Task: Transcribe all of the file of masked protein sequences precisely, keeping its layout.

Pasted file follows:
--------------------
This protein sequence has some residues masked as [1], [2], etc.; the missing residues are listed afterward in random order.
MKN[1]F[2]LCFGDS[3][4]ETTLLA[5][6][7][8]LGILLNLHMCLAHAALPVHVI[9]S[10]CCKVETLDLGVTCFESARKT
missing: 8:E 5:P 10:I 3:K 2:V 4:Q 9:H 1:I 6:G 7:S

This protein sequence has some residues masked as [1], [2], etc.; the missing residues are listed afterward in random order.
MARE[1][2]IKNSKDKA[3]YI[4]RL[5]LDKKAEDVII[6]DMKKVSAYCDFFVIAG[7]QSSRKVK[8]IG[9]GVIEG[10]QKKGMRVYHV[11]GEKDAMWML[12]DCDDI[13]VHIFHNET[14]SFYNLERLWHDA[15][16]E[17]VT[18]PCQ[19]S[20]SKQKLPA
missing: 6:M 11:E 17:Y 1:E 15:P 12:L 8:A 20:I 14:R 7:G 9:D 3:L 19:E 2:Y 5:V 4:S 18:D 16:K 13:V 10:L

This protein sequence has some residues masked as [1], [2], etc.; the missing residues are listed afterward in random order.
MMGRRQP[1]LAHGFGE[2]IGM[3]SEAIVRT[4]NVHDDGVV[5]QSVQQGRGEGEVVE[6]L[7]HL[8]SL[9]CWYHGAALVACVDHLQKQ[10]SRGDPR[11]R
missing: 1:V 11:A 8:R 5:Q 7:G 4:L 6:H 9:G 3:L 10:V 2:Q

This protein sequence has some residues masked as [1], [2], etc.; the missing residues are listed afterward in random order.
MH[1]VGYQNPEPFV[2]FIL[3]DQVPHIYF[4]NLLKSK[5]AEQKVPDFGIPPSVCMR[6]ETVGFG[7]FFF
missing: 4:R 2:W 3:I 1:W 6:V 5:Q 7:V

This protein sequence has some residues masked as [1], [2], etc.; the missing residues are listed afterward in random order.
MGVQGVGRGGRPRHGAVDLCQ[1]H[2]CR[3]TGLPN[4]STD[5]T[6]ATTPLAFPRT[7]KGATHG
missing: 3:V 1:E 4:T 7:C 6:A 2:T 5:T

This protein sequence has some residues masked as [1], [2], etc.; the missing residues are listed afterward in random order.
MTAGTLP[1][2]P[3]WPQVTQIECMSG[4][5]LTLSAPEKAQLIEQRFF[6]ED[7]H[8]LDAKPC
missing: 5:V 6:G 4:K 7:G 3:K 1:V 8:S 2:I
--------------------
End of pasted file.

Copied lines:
This protein sequence has some residues masked as [1], [2], etc.; the missing residues are listed afterward in random order.
MKN[1]F[2]LCFGDS[3][4]ETTLLA[5][6][7][8]LGILLNLHMCLAHAALPVHVI[9]S[10]CCKVETLDLGVTCFESARKT
missing: 8:E 5:P 10:I 3:K 2:V 4:Q 9:H 1:I 6:G 7:S

This protein sequence has some residues masked as [1], [2], etc.; the missing residues are listed afterward in random order.
MARE[1][2]IKNSKDKA[3]YI[4]RL[5]LDKKAEDVII[6]DMKKVSAYCDFFVIAG[7]QSSRKVK[8]IG[9]GVIEG[10]QKKGMRVYHV[11]GEKDAMWML[12]DCDDI[13]VHIFHNET[14]SFYNLERLWHDA[15][16]E[17]VT[18]PCQ[19]S[20]SKQKLPA
missing: 6:M 11:E 17:Y 1:E 15:P 12:L 8:A 20:I 14:R 7:G 9:D 3:L 19:E 2:Y 5:V 4:S 18:D 16:K 13:V 10:L

This protein sequence has some residues masked as [1], [2], etc.; the missing residues are listed afterward in random order.
MMGRRQP[1]LAHGFGE[2]IGM[3]SEAIVRT[4]NVHDDGVV[5]QSVQQGRGEGEVVE[6]L[7]HL[8]SL[9]CWYHGAALVACVDHLQKQ[10]SRGDPR[11]R
missing: 1:V 11:A 8:R 5:Q 7:G 4:L 6:H 9:G 3:L 10:V 2:Q

This protein sequence has some residues masked as [1], [2], etc.; the missing residues are listed afterward in random order.
MH[1]VGYQNPEPFV[2]FIL[3]DQVPHIYF[4]NLLKSK[5]AEQKVPDFGIPPSVCMR[6]ETVGFG[7]FFF
missing: 4:R 2:W 3:I 1:W 6:V 5:Q 7:V

This protein sequence has some residues masked as [1], [2], etc.; the missing residues are listed afterward in random order.
MGVQGVGRGGRPRHGAVDLCQ[1]H[2]CR[3]TGLPN[4]STD[5]T[6]ATTPLAFPRT[7]KGATHG
missing: 3:V 1:E 4:T 7:C 6:A 2:T 5:T

This protein sequence has some residues masked as [1], [2], etc.; the missing residues are listed afterward in random order.
MTAGTLP[1][2]P[3]WPQVTQIECMSG[4][5]LTLSAPEKAQLIEQRFF[6]ED[7]H[8]LDAKPC
missing: 5:V 6:G 4:K 7:G 3:K 1:V 8:S 2:I